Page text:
[00:07:30] I mean because it like once a year maybe yeah all the doctor’s visits. Yeah Wow,

[00:07:35] Marianne Alexander: and it really like, um, like I had a lot of like past traumas and um I was I never went to the doctor because I just was afraid I didn’t like to be touched. Um And it just like rip it. It was like ripping the band aid off.

[00:07:50] Like you’re doing this MRIs. I’m doing PET scans. I’m doing CT scans. They’re just like, like I’m ripping my shirt up in for everyone. And it just like completely numbs you to anything you had before. Like any, like I had like depression and PTSD and it just like completely made those so small and tiny because everything was going on and everything’s surrounded by the cancer now.

[00:08:19] That you have to really kind of put those on the back burner. And I’m, I don’t even, I feel like I don’t even have PTSD anymore. Well, it’s crazy. It like cured it in a way, which is kind of cool, but at the same time.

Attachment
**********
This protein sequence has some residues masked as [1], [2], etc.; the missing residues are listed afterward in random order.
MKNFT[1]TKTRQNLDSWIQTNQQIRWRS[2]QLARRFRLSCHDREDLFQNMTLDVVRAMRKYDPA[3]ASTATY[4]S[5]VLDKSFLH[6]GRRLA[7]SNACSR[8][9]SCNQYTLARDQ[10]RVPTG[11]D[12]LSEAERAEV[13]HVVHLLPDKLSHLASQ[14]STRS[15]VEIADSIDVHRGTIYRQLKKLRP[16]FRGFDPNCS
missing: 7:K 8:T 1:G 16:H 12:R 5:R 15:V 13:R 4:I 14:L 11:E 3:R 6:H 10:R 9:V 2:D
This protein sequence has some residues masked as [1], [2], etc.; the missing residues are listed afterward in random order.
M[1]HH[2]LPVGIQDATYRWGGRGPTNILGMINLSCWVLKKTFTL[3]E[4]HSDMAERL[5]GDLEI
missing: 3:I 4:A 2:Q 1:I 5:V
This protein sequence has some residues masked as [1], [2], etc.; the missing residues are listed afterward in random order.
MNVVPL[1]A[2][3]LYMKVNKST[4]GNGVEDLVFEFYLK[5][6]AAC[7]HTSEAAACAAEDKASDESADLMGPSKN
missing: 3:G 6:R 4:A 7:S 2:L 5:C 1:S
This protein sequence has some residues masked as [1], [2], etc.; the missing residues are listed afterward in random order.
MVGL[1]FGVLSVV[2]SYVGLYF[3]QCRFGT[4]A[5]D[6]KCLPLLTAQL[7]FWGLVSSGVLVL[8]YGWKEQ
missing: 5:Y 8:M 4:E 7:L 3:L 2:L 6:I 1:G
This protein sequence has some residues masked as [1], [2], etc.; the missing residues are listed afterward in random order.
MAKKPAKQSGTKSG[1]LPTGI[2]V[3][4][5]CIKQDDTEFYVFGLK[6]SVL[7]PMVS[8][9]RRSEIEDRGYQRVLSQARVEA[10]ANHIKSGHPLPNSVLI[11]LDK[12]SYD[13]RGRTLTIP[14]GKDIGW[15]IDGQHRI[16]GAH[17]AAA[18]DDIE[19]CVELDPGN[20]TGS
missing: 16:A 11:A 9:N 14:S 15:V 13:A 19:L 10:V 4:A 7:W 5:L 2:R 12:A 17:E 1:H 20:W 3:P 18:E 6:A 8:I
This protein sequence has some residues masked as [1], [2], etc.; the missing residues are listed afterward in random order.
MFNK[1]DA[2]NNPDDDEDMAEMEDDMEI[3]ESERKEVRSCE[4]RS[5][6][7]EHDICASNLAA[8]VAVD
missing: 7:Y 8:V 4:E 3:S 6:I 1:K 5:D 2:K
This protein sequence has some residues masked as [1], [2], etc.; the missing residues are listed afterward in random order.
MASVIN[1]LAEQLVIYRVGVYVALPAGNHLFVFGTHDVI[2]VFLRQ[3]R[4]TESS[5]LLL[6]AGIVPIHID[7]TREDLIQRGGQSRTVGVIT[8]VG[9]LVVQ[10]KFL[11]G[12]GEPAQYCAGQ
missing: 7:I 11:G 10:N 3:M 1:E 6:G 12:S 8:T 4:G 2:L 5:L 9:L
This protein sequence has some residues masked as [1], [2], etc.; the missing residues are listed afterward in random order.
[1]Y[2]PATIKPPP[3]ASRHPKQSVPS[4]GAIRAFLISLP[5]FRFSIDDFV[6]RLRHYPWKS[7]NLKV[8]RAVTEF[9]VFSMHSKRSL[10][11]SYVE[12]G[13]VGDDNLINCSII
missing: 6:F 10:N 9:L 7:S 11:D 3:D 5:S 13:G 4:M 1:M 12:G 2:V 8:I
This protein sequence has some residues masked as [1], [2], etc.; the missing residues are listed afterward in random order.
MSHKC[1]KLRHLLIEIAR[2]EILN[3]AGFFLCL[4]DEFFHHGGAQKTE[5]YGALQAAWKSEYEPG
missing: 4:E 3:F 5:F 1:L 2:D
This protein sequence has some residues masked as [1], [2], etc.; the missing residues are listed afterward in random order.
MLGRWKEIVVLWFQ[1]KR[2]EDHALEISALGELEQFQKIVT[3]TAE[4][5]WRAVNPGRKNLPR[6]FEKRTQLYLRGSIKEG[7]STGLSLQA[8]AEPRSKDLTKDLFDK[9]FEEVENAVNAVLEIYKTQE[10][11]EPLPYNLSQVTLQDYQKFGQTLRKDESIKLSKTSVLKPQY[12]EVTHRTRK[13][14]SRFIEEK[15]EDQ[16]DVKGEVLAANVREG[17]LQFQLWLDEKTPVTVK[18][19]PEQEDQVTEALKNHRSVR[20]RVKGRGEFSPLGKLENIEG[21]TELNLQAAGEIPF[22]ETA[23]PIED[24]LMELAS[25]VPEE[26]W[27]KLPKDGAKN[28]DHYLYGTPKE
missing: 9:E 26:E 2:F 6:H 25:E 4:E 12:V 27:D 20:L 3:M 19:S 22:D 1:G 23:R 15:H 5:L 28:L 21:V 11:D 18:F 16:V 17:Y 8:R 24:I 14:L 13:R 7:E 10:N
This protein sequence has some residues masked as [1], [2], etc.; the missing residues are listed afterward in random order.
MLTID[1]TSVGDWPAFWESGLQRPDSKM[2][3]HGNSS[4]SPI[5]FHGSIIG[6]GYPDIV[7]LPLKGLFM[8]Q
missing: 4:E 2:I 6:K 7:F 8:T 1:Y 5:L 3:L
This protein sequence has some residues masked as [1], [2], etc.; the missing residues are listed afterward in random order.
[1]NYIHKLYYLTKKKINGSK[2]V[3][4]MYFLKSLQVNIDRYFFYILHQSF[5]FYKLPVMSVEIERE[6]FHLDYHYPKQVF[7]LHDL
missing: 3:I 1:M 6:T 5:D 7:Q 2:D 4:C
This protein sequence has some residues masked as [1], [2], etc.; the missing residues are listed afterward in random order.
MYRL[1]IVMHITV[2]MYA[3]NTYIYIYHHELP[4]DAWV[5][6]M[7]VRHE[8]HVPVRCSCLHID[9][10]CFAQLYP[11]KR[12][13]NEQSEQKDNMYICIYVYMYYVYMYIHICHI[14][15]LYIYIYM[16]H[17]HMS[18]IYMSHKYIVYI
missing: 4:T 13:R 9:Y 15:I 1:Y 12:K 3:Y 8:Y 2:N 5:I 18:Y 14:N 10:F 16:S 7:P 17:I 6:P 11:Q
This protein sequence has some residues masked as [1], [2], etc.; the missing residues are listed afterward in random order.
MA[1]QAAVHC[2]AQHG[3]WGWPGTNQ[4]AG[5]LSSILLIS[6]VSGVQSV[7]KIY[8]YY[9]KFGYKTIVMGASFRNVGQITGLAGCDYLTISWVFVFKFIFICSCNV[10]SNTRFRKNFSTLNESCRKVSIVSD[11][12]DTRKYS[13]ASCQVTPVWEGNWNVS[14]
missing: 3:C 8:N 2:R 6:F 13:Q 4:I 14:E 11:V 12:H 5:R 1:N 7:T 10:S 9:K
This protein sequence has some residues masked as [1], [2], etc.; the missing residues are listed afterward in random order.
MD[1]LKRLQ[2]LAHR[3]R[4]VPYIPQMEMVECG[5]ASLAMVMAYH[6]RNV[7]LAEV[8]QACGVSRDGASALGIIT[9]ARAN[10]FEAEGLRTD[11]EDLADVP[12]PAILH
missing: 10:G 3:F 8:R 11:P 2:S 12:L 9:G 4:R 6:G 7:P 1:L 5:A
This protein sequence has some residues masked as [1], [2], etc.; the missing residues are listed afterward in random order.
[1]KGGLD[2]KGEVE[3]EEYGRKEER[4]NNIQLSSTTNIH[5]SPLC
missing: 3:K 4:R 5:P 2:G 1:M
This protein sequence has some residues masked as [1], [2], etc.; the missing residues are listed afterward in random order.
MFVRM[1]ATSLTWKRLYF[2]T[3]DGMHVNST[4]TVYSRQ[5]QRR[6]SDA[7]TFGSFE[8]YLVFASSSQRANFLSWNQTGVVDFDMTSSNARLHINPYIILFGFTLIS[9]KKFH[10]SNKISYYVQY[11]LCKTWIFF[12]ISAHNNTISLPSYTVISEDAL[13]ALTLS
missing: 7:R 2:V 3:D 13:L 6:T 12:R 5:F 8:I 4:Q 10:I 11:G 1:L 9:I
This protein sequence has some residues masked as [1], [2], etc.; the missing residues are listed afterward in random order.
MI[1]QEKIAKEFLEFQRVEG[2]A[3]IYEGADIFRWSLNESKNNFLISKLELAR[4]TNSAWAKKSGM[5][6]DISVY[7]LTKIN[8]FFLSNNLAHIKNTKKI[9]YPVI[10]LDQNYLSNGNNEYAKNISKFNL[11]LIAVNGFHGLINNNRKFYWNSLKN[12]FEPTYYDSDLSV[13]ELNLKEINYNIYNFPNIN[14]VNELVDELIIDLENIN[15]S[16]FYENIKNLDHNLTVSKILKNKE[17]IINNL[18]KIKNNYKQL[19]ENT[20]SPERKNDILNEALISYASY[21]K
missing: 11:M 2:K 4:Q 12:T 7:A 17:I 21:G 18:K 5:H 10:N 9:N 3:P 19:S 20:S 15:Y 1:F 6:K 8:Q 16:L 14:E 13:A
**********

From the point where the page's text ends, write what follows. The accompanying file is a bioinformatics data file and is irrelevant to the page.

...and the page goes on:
[00:08:36] Adam Walker: So, so let’s talk a little bit more about kind of the life shifts. You know, I know, uh, I mentioned in the intro, you know, you’re, you’re engaged, um, which congratulations, um, and I, and I’m, and this is a tough question to ask.

[00:08:50] So, so answer it to whatever degree you’re comfortable sharing, but I know, uh, you had planned to get married this month. You’ve, you’ve had to put that on hold because of a variety of things. I mean, can you talk us through a little bit of what that’s been like and why you had to make those decisions?